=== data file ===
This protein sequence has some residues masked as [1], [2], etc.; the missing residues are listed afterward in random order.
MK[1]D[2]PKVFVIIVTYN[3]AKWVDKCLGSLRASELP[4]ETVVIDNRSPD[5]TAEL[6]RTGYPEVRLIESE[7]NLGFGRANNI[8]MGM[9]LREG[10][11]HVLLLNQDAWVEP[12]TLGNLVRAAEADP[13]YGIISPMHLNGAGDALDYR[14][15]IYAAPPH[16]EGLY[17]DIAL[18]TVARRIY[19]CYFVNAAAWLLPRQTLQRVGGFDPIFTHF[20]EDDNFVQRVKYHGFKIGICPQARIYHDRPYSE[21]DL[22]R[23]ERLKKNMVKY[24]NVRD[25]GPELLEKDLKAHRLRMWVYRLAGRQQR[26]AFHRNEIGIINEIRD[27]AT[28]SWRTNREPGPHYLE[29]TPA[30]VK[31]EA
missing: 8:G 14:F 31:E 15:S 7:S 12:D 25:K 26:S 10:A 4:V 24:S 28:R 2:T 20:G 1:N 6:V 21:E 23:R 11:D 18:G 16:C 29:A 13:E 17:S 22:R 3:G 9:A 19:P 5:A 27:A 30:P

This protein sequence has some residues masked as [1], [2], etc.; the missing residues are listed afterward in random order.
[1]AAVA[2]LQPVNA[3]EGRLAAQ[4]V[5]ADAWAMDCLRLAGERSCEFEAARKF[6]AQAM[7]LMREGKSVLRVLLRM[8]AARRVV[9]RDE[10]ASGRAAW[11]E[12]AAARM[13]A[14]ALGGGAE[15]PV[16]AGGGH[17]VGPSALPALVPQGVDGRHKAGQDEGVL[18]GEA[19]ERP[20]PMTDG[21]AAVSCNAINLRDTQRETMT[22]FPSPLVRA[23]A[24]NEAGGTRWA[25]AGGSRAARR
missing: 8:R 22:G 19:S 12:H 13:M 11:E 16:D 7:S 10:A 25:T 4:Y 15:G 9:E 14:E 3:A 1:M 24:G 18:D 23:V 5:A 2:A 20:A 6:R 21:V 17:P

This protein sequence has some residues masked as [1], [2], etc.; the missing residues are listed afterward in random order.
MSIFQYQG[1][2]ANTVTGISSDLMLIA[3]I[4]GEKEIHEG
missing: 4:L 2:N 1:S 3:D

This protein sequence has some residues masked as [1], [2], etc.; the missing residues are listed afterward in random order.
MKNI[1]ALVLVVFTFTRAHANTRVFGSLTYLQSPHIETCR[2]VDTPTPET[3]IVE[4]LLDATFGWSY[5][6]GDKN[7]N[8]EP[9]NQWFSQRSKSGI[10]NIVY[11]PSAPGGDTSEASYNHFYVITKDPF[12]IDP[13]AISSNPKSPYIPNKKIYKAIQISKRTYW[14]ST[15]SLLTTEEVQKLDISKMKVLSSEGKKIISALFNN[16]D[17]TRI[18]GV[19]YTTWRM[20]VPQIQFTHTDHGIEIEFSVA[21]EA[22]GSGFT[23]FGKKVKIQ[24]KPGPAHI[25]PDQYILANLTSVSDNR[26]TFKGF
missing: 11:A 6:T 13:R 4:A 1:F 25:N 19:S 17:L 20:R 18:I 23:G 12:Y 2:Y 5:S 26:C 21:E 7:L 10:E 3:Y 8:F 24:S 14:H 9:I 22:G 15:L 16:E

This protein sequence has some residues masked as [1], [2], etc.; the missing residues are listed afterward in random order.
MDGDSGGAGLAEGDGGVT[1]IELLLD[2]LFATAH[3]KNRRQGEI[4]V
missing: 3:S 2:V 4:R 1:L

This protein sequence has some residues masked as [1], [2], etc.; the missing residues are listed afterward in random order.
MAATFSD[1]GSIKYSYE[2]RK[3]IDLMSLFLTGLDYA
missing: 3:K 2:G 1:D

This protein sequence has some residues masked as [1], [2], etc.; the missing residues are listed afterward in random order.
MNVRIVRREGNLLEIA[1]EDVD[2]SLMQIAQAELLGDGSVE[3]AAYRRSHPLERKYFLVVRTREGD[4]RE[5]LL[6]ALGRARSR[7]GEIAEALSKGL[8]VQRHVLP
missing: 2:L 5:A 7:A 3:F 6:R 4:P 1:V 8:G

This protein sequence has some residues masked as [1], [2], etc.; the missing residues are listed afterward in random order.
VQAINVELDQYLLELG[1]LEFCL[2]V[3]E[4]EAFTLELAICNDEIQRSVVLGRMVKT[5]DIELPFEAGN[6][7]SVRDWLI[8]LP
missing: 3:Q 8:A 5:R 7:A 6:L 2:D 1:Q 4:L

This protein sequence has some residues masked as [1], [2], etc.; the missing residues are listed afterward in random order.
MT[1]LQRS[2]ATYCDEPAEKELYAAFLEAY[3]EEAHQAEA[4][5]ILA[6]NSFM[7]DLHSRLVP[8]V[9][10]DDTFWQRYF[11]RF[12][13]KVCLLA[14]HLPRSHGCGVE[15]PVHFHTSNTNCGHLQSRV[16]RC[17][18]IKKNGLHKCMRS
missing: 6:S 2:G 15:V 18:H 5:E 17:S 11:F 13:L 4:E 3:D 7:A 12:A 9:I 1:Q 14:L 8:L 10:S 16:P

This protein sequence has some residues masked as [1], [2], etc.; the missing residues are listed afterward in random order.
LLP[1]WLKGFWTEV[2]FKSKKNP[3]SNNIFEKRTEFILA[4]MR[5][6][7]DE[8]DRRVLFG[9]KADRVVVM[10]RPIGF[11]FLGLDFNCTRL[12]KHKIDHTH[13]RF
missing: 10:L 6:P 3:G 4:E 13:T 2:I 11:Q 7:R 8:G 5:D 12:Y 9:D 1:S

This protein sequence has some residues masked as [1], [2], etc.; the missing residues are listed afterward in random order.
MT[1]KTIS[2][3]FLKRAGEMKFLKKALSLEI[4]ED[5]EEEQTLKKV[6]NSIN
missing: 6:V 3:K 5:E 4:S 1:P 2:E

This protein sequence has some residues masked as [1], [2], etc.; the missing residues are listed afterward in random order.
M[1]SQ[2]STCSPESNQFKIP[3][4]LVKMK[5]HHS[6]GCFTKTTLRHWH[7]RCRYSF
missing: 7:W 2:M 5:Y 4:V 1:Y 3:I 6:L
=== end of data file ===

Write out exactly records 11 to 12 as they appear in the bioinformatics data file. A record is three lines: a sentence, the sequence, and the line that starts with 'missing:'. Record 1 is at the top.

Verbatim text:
This protein sequence has some residues masked as [1], [2], etc.; the missing residues are listed afterward in random order.
MT[1]KTIS[2][3]FLKRAGEMKFLKKALSLEI[4]ED[5]EEEQTLKKV[6]NSIN
missing: 6:V 3:K 5:E 4:S 1:P 2:E

This protein sequence has some residues masked as [1], [2], etc.; the missing residues are listed afterward in random order.
M[1]SQ[2]STCSPESNQFKIP[3][4]LVKMK[5]HHS[6]GCFTKTTLRHWH[7]RCRYSF
missing: 7:W 2:M 5:Y 4:V 1:Y 3:I 6:L